Aponte v. Armstrong, et al

Filing 141

RECOMMENDED RULING granting 124 MOTION for Summary Judgment filed by Major Harris, Angel Martinez, Edward Arrington, Michael Lynch, Stephen J Acerbo, Roxanne Ellis 16 Pages. Objections due by 4/5/2009. Signed by Judge Holly B. Fitzsimmons on 3/17/09. (Larsen, M.)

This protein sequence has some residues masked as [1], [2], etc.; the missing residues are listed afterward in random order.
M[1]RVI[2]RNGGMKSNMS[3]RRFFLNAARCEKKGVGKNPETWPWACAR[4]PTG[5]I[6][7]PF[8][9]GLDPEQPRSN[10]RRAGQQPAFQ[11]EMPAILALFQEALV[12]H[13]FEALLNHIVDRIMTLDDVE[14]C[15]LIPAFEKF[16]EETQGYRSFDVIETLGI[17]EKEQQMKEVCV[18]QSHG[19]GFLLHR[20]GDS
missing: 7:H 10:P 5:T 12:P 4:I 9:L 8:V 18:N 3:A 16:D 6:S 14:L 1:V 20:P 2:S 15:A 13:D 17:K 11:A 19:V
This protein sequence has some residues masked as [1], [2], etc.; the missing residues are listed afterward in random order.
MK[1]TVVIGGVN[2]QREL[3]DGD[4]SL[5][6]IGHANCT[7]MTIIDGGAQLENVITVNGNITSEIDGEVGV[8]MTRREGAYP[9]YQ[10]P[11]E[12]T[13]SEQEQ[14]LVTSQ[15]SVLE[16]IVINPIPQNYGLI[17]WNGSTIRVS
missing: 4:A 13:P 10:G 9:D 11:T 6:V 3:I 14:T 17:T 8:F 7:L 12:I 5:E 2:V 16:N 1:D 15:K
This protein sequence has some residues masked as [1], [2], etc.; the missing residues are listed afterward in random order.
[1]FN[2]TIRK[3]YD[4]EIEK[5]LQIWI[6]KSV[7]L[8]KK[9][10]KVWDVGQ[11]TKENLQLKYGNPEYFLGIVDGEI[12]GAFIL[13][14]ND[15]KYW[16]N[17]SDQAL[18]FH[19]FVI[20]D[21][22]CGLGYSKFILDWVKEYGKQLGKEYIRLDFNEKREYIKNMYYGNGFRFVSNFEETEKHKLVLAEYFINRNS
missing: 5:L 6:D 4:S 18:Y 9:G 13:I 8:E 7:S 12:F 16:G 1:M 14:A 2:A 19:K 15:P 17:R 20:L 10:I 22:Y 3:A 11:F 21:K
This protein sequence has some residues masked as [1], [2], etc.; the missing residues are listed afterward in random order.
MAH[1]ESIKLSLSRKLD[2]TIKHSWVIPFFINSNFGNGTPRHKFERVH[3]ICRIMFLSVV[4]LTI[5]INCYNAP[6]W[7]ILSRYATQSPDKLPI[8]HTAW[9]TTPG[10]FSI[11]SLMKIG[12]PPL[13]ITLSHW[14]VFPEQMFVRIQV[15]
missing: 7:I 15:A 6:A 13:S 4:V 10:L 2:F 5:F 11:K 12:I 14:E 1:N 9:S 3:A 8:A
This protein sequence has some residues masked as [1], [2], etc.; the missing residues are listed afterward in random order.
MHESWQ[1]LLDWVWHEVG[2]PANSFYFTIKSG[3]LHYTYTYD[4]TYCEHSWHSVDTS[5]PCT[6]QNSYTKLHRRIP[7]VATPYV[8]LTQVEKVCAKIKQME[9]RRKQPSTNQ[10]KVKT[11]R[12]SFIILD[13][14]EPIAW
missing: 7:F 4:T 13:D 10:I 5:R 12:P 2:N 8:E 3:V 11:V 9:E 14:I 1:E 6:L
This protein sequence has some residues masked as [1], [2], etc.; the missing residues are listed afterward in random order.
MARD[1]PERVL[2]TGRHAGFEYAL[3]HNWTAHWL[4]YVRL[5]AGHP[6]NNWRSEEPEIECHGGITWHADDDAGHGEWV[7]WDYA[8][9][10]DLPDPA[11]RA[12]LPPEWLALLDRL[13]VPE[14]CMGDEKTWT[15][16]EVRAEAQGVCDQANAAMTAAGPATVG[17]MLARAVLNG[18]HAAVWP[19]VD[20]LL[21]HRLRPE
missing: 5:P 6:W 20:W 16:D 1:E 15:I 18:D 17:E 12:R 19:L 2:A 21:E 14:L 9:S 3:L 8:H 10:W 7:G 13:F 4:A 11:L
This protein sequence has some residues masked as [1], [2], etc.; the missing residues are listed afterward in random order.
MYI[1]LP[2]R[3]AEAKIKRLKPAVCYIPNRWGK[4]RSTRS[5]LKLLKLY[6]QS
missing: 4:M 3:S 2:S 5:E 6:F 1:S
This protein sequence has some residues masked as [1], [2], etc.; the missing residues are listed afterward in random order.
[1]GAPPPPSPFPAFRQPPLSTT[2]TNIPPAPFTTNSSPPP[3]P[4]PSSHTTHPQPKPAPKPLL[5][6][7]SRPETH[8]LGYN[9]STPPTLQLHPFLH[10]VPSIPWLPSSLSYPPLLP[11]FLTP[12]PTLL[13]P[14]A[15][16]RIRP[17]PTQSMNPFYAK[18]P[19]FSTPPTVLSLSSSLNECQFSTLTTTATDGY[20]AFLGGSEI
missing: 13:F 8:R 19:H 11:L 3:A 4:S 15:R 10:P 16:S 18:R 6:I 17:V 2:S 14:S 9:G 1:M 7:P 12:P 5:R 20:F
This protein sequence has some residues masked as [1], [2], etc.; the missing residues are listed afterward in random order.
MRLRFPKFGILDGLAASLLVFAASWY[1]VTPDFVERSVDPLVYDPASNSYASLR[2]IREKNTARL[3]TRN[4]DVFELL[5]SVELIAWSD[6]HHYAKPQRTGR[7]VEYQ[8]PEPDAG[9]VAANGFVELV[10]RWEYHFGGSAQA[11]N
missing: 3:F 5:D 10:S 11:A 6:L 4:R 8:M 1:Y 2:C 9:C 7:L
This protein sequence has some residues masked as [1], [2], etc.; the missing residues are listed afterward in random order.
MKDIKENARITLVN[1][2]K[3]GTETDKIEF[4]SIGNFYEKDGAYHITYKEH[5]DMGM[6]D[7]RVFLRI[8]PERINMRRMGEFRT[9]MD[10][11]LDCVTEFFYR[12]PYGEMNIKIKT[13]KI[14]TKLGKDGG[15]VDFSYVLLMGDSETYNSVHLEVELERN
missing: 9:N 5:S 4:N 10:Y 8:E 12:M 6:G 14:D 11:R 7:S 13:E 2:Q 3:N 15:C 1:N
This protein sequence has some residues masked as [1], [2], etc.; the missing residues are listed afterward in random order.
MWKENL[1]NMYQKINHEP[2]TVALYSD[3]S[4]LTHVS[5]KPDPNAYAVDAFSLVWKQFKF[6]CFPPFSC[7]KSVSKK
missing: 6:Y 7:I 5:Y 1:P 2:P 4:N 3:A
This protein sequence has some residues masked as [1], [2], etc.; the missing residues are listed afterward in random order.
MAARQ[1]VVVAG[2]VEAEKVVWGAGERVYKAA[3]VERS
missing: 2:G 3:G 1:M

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UNITED STATES DISTRICT COURT DISTRICT OF CONNECTICUT NICHOLAS APONTE v. EDWARD ARRINGTON, ET AL : : : : : : : CIV. NO. 3:99CV847 (WWE) RECOMMENDED RULING ON MOTION FOR SUMMARY JUDGMENT I. INTRODUCTION The plaintiff brings this case under 42 U.S.C. Section 1983, alleging that on May 11, 1996, while incarcerated at Hartford Correctional Center, plaintiff was assaulted by a fellow inmate, Edwin Ortiz, and that prison officials, after being warned by plaintiff, failed to protect the plaintiff from this assault. Plaintiff also alleges that he did not receive timely and proper medical care, causing unnecessary pain and suffering. Defendants move for summary judgment on the grounds that there is no factual basis for plaintiff's claims of deliberate indifference. They further assert qualified immunity. Plainitff objects to Defendants' Motion for Summary Judgment only as to defendants Edward Arrington and Stephen Acerbo.1 For the reasons that follow, defendants' Motion for Summary Judgment [Doc. #32] is GRANTED. Plaintiff agrees to the dismissal of the claims against Defendants Angel Martinez, Roxann Ellis-Denby, Michael Lynch and [First Name Unknown] Harris. 1 1 II. STANDARD OF LAW In a motion for summary judgment, the burden is on the moving party to establish that there are no genuine issues of material fact in dispute and that it is entitled to judgment as a matter of law. Rule 56 (c), Fed. R. Civ. P.; Anderson v. Liberty A court must grant Lobby, Inc., 477 U.S. 242, 256 (1986). summary judgment "if the pleadings, depositions, answers to interrogatories, and admissions on file, together with affidavits, if any, show that there is no genuine issue as to any material fact . . . ." Miner v. Glen Falls, 999 F.2d 655, 661 A dispute regarding a (2d Cir. 1993) (citation omitted). material fact is genuine "if the evidence is such that a reasonable jury could return a verdict for the nonmoving party." Aldrich v. Randolph Cent. Sch. Dist., 963 F.2d 520, 523 (2d Cir. 1992) (quoting Anderson, 477 U.S. at 248), cert. denied, 506 U.S. 965 (1990). After discovery, if the non-moving party "has failed to make a sufficient showing on an essential element of [its] case with respect to which [it] has the burden of proof," then summary judgment is appropriate. U.S. 317, 323 (1986). Celotex Corp. v. Catrett, 477 The court resolves "all ambiguities and draw[s] all inferences in favor of the nonmoving party in order to determine how a reasonable jury would decide." F.2d at 523. Aldrich, 963 Thus, "[o]nly when reasonable minds could not differ as to the import of the evidence is summary judgment 2 proper." Bryant v. Maffucci, 923 F.2d 979, 982 (2d Cir.), cert. See also Suburban Propane v. denied, 502 U.S. 849 (1991). Proctor Gas, Inc., 953 F.2d 780, 788 (2d Cir. 1992). In the context of a motion for summary judgment pursuant to Rule 56(c), disputed issues of fact are not material if the moving party would be entitled to judgment as a matter of law even if the disputed issues were resolved in favor of the nonmoving party. Such factual disputes, however genuine, are not material, and their presence will not preclude summary judgment. See Anderson v. Liberty Lobby, Inc., 477 U.S. 242, 248 (1986); see also Cartier v. Lussier, 955 F.2d 841, 845 (2d Cir. 1992). III. FACTS The undisputed facts are as follows: 1. Plaintiff is an incarcerated inmate within the (Compl. 4). Connecticut Department of Correction ("DOC"). 2. Plaintiff is serving a thirty-eight (38) year sentence (Pl's Depo. 7). for convictions of Felony Murder and Robbery. 3. At all times pertinent to this action, the defendants (Def. 56(a)(1) Stat. 3). were DOC employees. 5. The plaintiff has been continuously incarcerated since (Pl's Depo. 7). August 1995. 6. at 8). 7. The plaintiff was a member of the Latin Kings gang (Id. According to the plaintiff, prior to his incarceration, 3 he left the gang. 4. (Id. 10-11). On August 15, 1995, the plaintiff was initially (Pl's Depo. 7). incarcerated at New Haven Correctional Center. 8. When the plaintiff was initially incarcerated, a request was made by the plaintiff's family that the plaintiff be placed into protective custody. Classification Package). 9. The protective custody request was made by the (Doc. #124, Attachment B: Pl's DOC 1995 plaintiff's father due to the plaintiff's past affiliation with the Latin Kings. 10. (Id.). In the protective custody request, the plaintiff listed two inmates who were threatening to him: Christopher DeMetro and Jose Delgado. 11. (Id.). On September 19, 1995, the DOC Classification Unit (Id.). placed the plaintiff into protective custody. 12. On November 2, 1995, the plaintiff was transferred to Hartford Correctional Center ("HCC") and placed into a protective custody unit: C-3. 13. (Pl's Depo. 18-23). At the time of his transfer to HCC, plaintiff first met inmate Edwin Ortiz, who was also a protective custody inmate at HCC. (Id.). 14. For a period of time at HCC, plaintiff was housed in (Id.). the same cell with inmate Ortiz. 15. Inmate Ortiz was not a member of the Latin Kings. 4 (Id.). 16. From November 2, 1995 to May 11, 1996, despite being housed in the same protective custody unit at HCC, there were no physical incidents or altercations between the plaintiff and inmate Ortiz. 17. (Id.). The plaintiff claims to have submitted four Inmate Request Forms regarding the threats he received from inmate Ortiz. (Pl's Depo. 26, 27, 30, 33, 34). 18. The plaintiff asserts that the Inmate Request Forms that he addressed to Captain Martinez and Warden Arrington were placed into a universal mailbox in the C-3 unit that was used for interdepartmental mail, as well as the U.S. Mail. 26.) 19. The plaintiff does not have any copies, or any other (Pl's Depo. p. record, of Inmate Request Forms that he allegedly submitted at HCC in 1996. 20. (Pl's Depo. 25-35). The defendants do not have any copies, or any other record, of any Inmate Request Forms that were allegedly submitted by the plaintiff at HCC in 1996. 21. (Def. 56(a)(1) Stat. 19). From February through April of 1996, the plaintiff did not orally advise any correctional supervisor or counselor to express concerns regarding inmate Ortiz. 22. (Pl's Depo. 34-36). Between April 8, 1996 and April 30, 1996, plaintiff was moved to a different protective custody tier at HCC from 5 inmate Ortiz. 23. (Id., Compl. at 15). When the inmates in the protective custody unit were called to recreation, they did not have to take recreation and, instead, could opt to stay in their cells or in the day room. (Pl's Depo. 42; Acerbo Depo. 26). 24. On the evening of May 11, 1996, the plaintiff chose to (Pl's take recreation and was in the gym area, lifting weights. Depo. 42). 25. While the plaintiff was talking to another inmate, inmate Oritz hit him in the left side of the face with a weight. (Pl's Depo. 44). 26. Officer Michael Lynch was assigned to the gym area for inmate recreation and upon observing plaintiff's injuries he called a Code White, which is a code for a medical emergency. (Doc. 124, Attachment E: Incident Report). 27. According to the DOC Center Control Log, the Code White (Doc. 124, Attachment L: was called by Officer Lynch at 8:28pm. Center Control Log). 28. When Nurse Denby determined that the plaintiff should be treated for his injury at an outside hospital, her supervisor, Maryann Rodriquez, phoned Dr. Blanchette to inform him of the situation. (Denby Depo. 8). 29. Dr. Blanchette returned the phone call and ordered that the plaintiff be taken to Uconn Emergency Room for evaluation. 6 (Denby Aff. 14). 30. The transport of an inmate to an outside medical facility is handled by custodial staff. (Acerbo Aff. 14). 31. Defendant Stephan Acerbo was the supervisor on duty at the time of the attack and as such was responsible for investigating the incident and arranging for the plaintiff's nonambulance transportation. (Depo. of Acerbo 5, 25). 34. At approximately 9:45pm, Major Harris (who was not at the facility) was advised by phone that inmate Aponte was to be taken to an outside medical facility. (Acerbo Aff. 12.) 35. At approximately 10:00pm, Correctional Officers Soares and Harvey escorted the plaintiff to the Uconn Emergency Room. (Acerbo Aff. 13). 36. The plaintiff underwent surgery two days later at the Uconn Health Center. (Denby Aff. 16.) 37. In arranging the transport of an inmate to an outside medical facility, there are various factors for custodial staff to consider, including, but not limited to, the exigency of the inmate's medical situation, the security risk and escape risk posed by the inmate, as well as the availability of DOC staff and vehicles. 38. 1996. (Acerbo Aff. 11). Defendant Acerbo was the supervisor on duty on May 11, (Id. 5-6). Defendant Arrington was the Correctional Warden for 39. 7 Hartford Correctional Center on May 11, 1996. 3). IV. Procedural History (Arrington Aff. The plaintiff first filed this action on May 4, 1999 [Doc. #2] and the Court dismissed his complaint without prejudice on August 12, 1999 [Doc. #6]. The plaintiff moved to reopen the case [Doc. #7] and the Court granted that motion on October 7, 1999. Plaintiff then filed an amended complaint on October 7, 1999 [Doc. #9], a third amended complaint on March 8, 2001 [Doc. #38] and a fourth amended complaint on June 20, 2002 [Doc. #70]. The defendants moved for judgment on the pleadings, arguing that the plaintiff failed to exhaust his administrative remedies pursuant to the Prison Litigation Reform Act [Doc. #65] and on March 11, 2003, the District Court converted the defendants' motion into a motion for summary judgment and granted the motion [Doc. #74]. On appeal, the United States Court of Appeals for Aponte the Second Circuit remanded the case for reconsideration. v. Armstrong, 137 Fed. Appx. 414 (2d Cir. 2005). Upon reconsideration, on July 19, 2007, the District Court vacated its previous judgment in favor of the defendants and reopened the case [Doc. #103]. #124]. Defendants now move for summary judgment [Doc. 8 V. DISCUSSION 1. Deliberate Indifference to a Serious Medical Need Defendant Acerbo argues that there is no factual basis for the plaintiff's claim of deliberate indifference to a serious medical need. Deliberate indifference by prison officials to a prisoner's serious medical need constitutes cruel and unusual punishment in violation of the Eighth Amendment. See Estelle v. Gamble, 429 U.S. 97, 104 (1976). To prevail on such a claim, however, the plaintiff must allege "acts or omissions sufficiently harmful to evidence deliberate indifference to serious medical needs." Id. at 106. A prisoner must show intent to either deny or unreasonably delay access to needed medical care or the wanton infliction of unnecessary pain by prison personnel. See id. at 104-05. Mere negligence will not support a 1983 claim; the conduct complained of must "shock the conscience" or constitute a "barbarous act." McCloud v. Delaney, 677 F. Supp. 230, 232 (S.D.N.Y. 1988) (citing United States ex rel. Hyde v. McGinnis, 429 F.2d 864 (2d Cir. 1970)). There are both subjective and objective components to the deliberate indifference standard. See Hathaway v. Coughlin, 37 F.3d 63, 66 (2d Cir. 1994), cert. denied sub nom., Foote v. Hathaway, 513 U.S. 1154 (1995). The alleged deprivation must be "sufficiently serious" in objective terms. U.S. 294, 298 (1991); see Wilson v. Seiter, 501 Nance v. Kelly, 912 F.2d 605, 607 (2d 9 Cir. 1990) (Pratt, J., dissenting) ("'serious medical need' requirement contemplates a condition of urgency, one that may produce death, degeneration, or extreme pain"); see e.g., Neitzke v. Williams, 490 U.S. at 319 (1989) (brain tumor); Hathaway v. Coughlin, 841 F.2d 48 (2d Cir. 1988) (broken pins in hip); Williams v. Vincent, 508 F.2d 541 (2d Cir. 1974) (doctor discarded inmate's ear and stitched stump rather than attempting to reattach ear); Martinez v. Mancusi, 443 F.2d 921 (2d Cir. 1970) (prison doctor refused to follow surgeon's instructions and refused to give prescribed painkiller to inmate), cert. denied, 401 U.S. 983 (1971). Not all medical conditions, however, satisfy this component of the standard. See e.g., Jones v. Lewis, 874 F.2d 1125 (6th Cir. 1989) (mild concussion and broken jaw), cert. denied, 506 U.S. 841 (1992); Hutchinson v. United States, 838 F.2d 390 (9th Cir. 1988) (kidney stone); Hanton v. Grotta, No. 3:97CV93, 2000 WL 303428 (D. Conn. Feb. 11, 2000) (back and neck pain, denial of bottom bunk); Malsh v. Austin, 901 F. Supp. 757 (S.D.N.Y. 1995) (delay in providing routine dental treatment). In addition to demonstrating a serious medical need to satisfy the objective component of the deliberate indifference standard, an inmate also must present evidence that, subjectively, the charged prison official acted with "a sufficiently culpable state of mind." (citing Hathaway, 37 F.3d at 66 Wilson, 501 U.S. at 298). "[A] prison official does not 10 act in a deliberately indifferent manner unless that official 'knows and disregards an excessive risk to inmate health or safety; the official must both be aware of facts from which the inference could be drawn that a substantial risk of serious harm exists, and he must also draw the inference.' " Id. (quoting Farmer v. Brennan, 511 U.S. 825, 837 (1994)); Cuoco v. Moritsugu, 222 F.3d 99, 107 (2d Cir. 2000)). A difference of opinion between a prisoner and prison officials regarding medical treatment does not, as a matter of law, constitute deliberate indifference. Chance v. Armstrong, 143 F.3d 698, 703 (2d Cir. 1998); United States ex rel. Hyde v. McGinnis, 429 F.2d 864, 867 (2d Cir. 1970) (citing Coppinger v. Townsend, 398 F.2d 392, 394 (10th Cir. 1968)); McCloud v. Delaney, 677 F. Supp. 230, 232 (S.D.N.Y. 1988) ("[t]here is no right to the medical treatment of one's choice..."). Nor does the fact that an inmate might prefer an alternative treatment, or feels that he did not get the level of medical attention he preferred. Dean v. Coughlin, 804 F.2d 207, 215 (2d Cir. 1986). As long as the medical care is adequate, there is no Eighth Amendment violation. Wandell v. Koenigsmann, No. Civ.A. 99-8652, 2000 WL 1036030, at *3 (S.D.N.Y. July 27, 2000). Indeed, prison officials and medical officers have wide discretion in treating prisoners, and Section 1983 is not designed to permit federal courts to interfere in the ordinary medical practices of state prisons. Church v. Hegstrom, 416 F.2d 449, 450-451 (2d Cir. 1969). Federal courts are generally hesitant to second guess medical judgments and to constitutionalize claims which sound in state tort law. Dean v. Coughlin, 804 F.2d 207, 215 (2d Cir. 1986) ("The Constitution does not command that inmates be given medical 11 attention that judges would wish to have for themselves.") So strong is this view that determinations of medical providers concerning the care and safety of patients are given a "presumption of correctness." Perez v. The County of Westchester, 83 F. Supp.2d 435, 440 (S.D.N.Y. 2000) (citing Kulak v. City of New York, 88 F.3d 63, 77 (2d Cir. 1996)). Sonds v. St. Barnabas Hospital Correctional Health Services, 151 F. Supp. 2d 303, 311 (S.D.N.Y. 2001). Plaintiff's claims cannot survive a motion for summary judgment on the current record. Plaintiff alleges that defendant Acerbo violated the Eighth Amendment by having him wait in the hallway approximately one hour and 15 minutes for transportation to the hospital. In the medical incident report, Nurse Denby wrote, "bleeding profusely from mouth also spitting out pieces of tissue. Right side of chin appears to have dropped about 1cm from it's original position...bottom front teeth are out of position and appear to be free floating. noted around jaw or mouth." Report.) No swelling (Doc. 124, Attachment E: Incident While it is clear that Mr. Aponte was in serious discomfort, there is no claim that his injuries worsened while waiting for the authorization to transport him. The Court finds that the defendants followed designated security precautions in arranging for the transport of a prisoner and transported Mr. Aponte to the Uconn Medical Center so that he could obtain proper treatment within a reasonable amount of time. 12 There is no evidence that defendant Acerbo delayed plaintiff's transport for the purpose of delaying his receipt of care. Under the circumstances of this case, the Court cannot find that the length of time plaintiff waited to be transported to the hospital rises to the level of an Eighth Amendment violation. Thus, summary judgment is GRANTED as to Defendant Acerbo. 2. Failure to Protect Plaintiff contends that defendant Arrington, as warden of Hartford Correctional Center in 1996, failed to protect him from being attacked by Edwin Tito Ortiz on May 11, 1996, in violation of plaintiff's Eighth and Fourteenth Amendment rights. Under the Eighth Amendment, prison officials are required to take reasonable measures to guarantee the safety of inmates; this duty includes within it an obligation to protect prisoners from harm caused by fellow inmates. 833-34 (1994). Farmer v. Brennan, 511 U.S. 825, When examining a failure to protect claim under the Eighth Amendment, a court must determine whether the inmate has demonstrated that 1)he or she was incarcerated under conditions posing a substantial risk of serious harm, and that 2) prison officials exhibited deliberate indifference to the inmate's plight. Farmer, 511 U.S. at 834, 837. This analysis Id. A prison entails both an objective and subjective inquiry. official can only be held liable for failing to adequately protect an inmate if he subjectively "knows of and disregards an 13 excessive risk to an inmates health or safety." 825. Farmer, 511 U.S. Under the Fourteenth Amendment's substantive due process provision, the requisite mental state for establishing a failure to protect claim requires that the actions alleged on the part of a defendant must transcend mere negligence. Davidson v. Cannon, 474 U.S. 344, 347-48 (1986)(lack of due care simply does not approach the sort of abusive government conduct that the Due Process clause was designed to prevent). Plaintiff claims to have filed four inmate request forms between February 26 and April 30, 1996, and asserts that on at least two of them he wrote, "Ortiz was trying to extort the plaintiff and that the plaintiff faced harm if the plaintiff did not comply with inmate Ortiz's demands." (Amended Compl. 8). In addition to denying receipt of these forms, defendant argues that the "threat" to the plaintiff by Mr. Ortiz was not evident because Mr. Ortiz had an overall low risk assessment. However, Mr. Ortiz's disciplinary history includes tickets for assaults, riots, flagrant disobedience, self mutilation and interference with safety and security. The Court finds that if defendant Arrington received the inmate request forms, he could have 14 concluded that Mr. Ortiz posed a risk to plaintiff.2 A failure by Warden Arrington to take any action throughout the two month time period that Mr. Aponte alleges to have filed these forms might rise to a violation of Mr. Aponte's Eighth Amendment rights. However, prior to April 30, 1996, plaintiff was moved to The a different protective custody tier than inmate Ortiz. assault by Ortiz occurred in a common area. There is no evidence that plaintiff, upon seeing Ortiz in the common area, made any complaint to the correctional officer on duty or sought to be protected from Ortiz. Absent some evidence that the warden knew Ortiz would be in a position to assault plaintiff after the warden had concluded Ortiz posed a risk to him, the warden's actions cannot rise to the level of an Eighth Amendment violation or transcend the negligence threshold necessary to establish a violation of Mr. Aponte's Fourteenth Amendment rights. Accordingly, the Court GRANTS summary judgment to Defendant Arrington. The Court recognizes that a genuine issue of fact exists as to whether Warden Arrington actually received Mr. Aponte's inmate request forms. 15 2 CONCLUSION For the reasons stated, defendants' Motions for Summary Judgment [Doc. #124] is GRANTED. As the parties have not consented to proceed before a Magistrate Judge, this is a recommended ruling. Any objections to this recommended ruling must be filed with the Clerk of the Court within ten (10) days of the receipt of this order. Failure to object within ten (10) days may preclude appellate review. See 28 U.S.C. 636(b)(1); Rules 72, 6(a) and 6(e) of the Federal Rules of Civil Procedure; Rule 72.2 of the Local Rules for United States Magistrates; Small v. Secretary of H.H.S., 892 F.2d 15 (2d Cir. 1989)(per curiam); F.D.I.C. v. Hillcrest Assoc., 66 F.3d 566, 569 (2d Cir. 1995). SO ORDERED at Bridgeport this 17th day of March, 2009. ___/s/______________ HOLLY B. FITZSIMMONS UNITED STATES MAGISTRATE JUDGE 16